Marginal note:Retrospectivity

 Subject to a relevant extradition agreement, extradition may be granted under this Act whether the conduct or conviction in respect of which the extradition is requested occurred before or after this Act or the relevant extradition agreement or specific agreement came into force.

Marginal note:No immunity

 Despite any other Act or law, no person who is the subject of a request for surrender by the International Criminal Court or by any international criminal tribunal that is established by resolution of the Security Council of the United Nations and whose name appears in the schedule, may claim immunity under common law or by statute from arrest or extradition under this Act.

  • 2000, c. 24, s. 48.

Functions of the Minister

Marginal note:Functions of the Minister

 The Minister is responsible for the implementation of extradition agreements, the administration of this Act and dealing with requests for extradition made under them.

Publication of Extradition Agreements

Marginal note:Publication in Canada Gazette
  •  (1) Unless the extradition agreement has been published under subsection (2), an extradition agreement — or the provisions respecting extradition contained in a multilateral extradition agreement — must be published in the Canada Gazette no later than 60 days after it comes into force.

  • Marginal note:Publication in Canada Treaty Series

    (2) An extradition agreement — or the provisions respecting extradition contained in a multilateral extradition agreement — may be published in the Canada Treaty Series and, if so published, the publication must be no later than 60 days after it comes into force.

  • Marginal note:Judicial notice

    (3) Agreements and provisions published in the Canada Gazette or the Canada Treaty Series are to be judicially noticed.

Designated States and Entities

Marginal note:Designated extradition partners
  •  (1) The names of members of the Commonwealth or other States or entities that appear in the schedule are designated as extradition partners.

  • Marginal note:Amendments to the schedule

    (2) The Minister of Foreign Affairs, with the agreement of the Minister, may, by order, add to or delete from the schedule the names of members of the Commonwealth or other States or entities.

Specific Agreements

Marginal note:Specific agreements
  •  (1) The Minister of Foreign Affairs may, with the agreement of the Minister, enter into a specific agreement with a State or entity for the purpose of giving effect to a request for extradition in a particular case.

  • Marginal note:Inconsistency

    (2) For greater certainty, if there is an inconsistency between this Act and a specific agreement, this Act prevails to the extent of the inconsistency.

  • Marginal note:Evidence

    (3) A certificate issued by or under the authority of the Minister of Foreign Affairs to which is attached a copy of a specific agreement entered into by Canada and a State or entity is conclusive evidence of the agreement and its contents without proof of the signature or official character of the person appearing to have signed the certificate or agreement.

Minister’s Power to Receive Requests

Marginal note:Request to go to Minister
  •  (1) A request by an extradition partner for the provisional arrest or extradition of a person shall be made to the Minister.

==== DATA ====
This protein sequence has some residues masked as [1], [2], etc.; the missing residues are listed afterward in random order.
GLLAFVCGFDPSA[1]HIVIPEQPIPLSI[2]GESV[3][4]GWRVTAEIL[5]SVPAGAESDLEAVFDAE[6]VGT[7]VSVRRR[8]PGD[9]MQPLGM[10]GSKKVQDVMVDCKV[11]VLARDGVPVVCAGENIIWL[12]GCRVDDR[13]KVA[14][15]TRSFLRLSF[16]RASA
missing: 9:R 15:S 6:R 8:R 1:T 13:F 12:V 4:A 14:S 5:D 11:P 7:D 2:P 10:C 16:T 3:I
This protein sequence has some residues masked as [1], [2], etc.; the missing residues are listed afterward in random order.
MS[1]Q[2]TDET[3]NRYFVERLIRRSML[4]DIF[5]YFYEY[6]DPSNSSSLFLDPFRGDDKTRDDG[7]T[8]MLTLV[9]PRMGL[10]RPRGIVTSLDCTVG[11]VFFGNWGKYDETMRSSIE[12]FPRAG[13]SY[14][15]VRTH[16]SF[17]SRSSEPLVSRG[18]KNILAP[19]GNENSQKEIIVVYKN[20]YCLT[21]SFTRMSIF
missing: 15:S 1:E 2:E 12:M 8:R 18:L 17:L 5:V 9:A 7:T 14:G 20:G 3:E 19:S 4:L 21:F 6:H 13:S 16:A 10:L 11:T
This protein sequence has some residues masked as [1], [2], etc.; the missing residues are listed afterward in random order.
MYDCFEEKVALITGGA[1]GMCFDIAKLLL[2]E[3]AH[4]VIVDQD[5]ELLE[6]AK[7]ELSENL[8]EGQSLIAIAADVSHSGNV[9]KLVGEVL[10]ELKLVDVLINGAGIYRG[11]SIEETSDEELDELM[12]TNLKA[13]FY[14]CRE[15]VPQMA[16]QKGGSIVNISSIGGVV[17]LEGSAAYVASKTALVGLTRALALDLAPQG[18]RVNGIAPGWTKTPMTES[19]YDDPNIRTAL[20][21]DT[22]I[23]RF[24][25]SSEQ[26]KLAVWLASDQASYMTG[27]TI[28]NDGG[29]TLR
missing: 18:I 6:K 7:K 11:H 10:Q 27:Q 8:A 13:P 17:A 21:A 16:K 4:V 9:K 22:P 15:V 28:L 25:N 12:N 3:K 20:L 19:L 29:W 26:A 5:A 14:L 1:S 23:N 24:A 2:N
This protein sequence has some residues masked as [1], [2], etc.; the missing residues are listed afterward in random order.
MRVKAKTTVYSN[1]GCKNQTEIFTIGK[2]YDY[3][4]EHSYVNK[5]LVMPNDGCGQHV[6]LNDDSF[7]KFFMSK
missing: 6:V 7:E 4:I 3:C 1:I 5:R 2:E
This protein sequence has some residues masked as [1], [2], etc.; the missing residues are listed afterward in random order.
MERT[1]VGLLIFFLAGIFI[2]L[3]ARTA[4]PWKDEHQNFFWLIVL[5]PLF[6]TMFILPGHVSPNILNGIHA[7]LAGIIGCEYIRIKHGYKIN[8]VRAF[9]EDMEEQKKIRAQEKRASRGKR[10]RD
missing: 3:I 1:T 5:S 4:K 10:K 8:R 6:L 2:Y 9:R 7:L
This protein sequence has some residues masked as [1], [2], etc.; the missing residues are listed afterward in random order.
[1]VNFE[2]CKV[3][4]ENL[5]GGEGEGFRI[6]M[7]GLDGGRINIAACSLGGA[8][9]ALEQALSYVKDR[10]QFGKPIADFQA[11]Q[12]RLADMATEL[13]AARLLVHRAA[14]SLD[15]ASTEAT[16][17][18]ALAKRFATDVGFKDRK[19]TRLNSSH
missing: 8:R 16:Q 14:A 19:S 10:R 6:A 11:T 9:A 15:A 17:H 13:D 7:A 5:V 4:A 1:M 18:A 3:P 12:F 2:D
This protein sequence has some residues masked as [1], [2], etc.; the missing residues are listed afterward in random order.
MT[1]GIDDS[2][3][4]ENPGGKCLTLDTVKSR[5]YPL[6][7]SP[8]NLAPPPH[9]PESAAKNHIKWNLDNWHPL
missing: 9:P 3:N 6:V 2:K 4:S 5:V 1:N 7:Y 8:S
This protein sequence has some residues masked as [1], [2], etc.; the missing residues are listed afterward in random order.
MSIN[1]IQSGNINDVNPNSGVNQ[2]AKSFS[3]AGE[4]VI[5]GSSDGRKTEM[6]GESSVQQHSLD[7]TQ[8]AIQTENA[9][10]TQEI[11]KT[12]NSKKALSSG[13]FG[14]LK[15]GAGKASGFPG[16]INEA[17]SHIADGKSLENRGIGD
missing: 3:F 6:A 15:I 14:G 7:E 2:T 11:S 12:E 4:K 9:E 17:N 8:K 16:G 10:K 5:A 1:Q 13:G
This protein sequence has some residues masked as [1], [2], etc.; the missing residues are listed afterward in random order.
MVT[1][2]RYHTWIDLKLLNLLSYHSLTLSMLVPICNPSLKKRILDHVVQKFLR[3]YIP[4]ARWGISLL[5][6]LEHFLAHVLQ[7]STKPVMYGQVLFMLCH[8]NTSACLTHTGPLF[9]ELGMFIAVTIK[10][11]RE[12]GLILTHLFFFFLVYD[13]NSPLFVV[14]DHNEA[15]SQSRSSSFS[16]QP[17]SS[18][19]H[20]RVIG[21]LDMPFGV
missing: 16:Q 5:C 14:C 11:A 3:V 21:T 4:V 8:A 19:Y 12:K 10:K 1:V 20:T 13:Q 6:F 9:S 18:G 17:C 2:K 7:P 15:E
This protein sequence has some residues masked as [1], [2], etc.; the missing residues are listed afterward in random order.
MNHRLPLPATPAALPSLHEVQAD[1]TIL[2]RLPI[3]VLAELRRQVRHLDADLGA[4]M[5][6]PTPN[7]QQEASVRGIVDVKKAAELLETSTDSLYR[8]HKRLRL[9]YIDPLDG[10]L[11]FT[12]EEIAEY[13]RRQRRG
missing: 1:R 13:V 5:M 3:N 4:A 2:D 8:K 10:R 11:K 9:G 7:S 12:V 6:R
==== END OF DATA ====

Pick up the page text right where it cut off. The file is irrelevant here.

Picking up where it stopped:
• Marginal note:Provisional arrest request to go to Minister

    (2) A request by an extradition partner for the provisional arrest of a person may also be made to the Minister through Interpol.

Warrant for Provisional Arrest

Marginal note:Minister’s approval of request for provisional arrest

 The Minister may, after receiving a request by an extradition partner for the provisional arrest of a person, authorize the Attorney General to apply for a provisional arrest warrant, if the Minister is satisfied that

  • (a) the offence in respect of which the provisional arrest is requested is punishable in accordance with paragraph 3(1)(a); and

  • (b) the extradition partner will make a request for the extradition of the person.

Marginal note:Provisional arrest warrant
  •  (1) A judge may, on ex parte application of the Attorney General, issue a warrant for the provisional arrest of a person, if satisfied that there are reasonable grounds to believe that

    • (a) it is necessary in the public interest to arrest the person, including to prevent the person from escaping or committing an offence;

    • (b) the person is ordinarily resident in Canada, is in Canada or is on the way to Canada; and

    • (c) a warrant for the person’s arrest or an order of a similar nature has been issued or the person has been convicted.

  • Marginal note:Contents of the warrant

    (2) A provisional arrest warrant must

    • (a) name or describe the person to be arrested;

    • (b) set out briefly the offence in respect of which the provisional arrest was requested; and

    • (c) order that the person be arrested without delay and brought before the judge who issued the warrant or before another judge in Canada.

  • Marginal note:Execution throughout Canada

    (3) A provisional arrest warrant may be executed anywhere in Canada without being endorsed.

Marginal note:Discharge if no proceedings
  •  (1) A person who has been provisionally arrested, whether detained or released on judicial interim release, must be discharged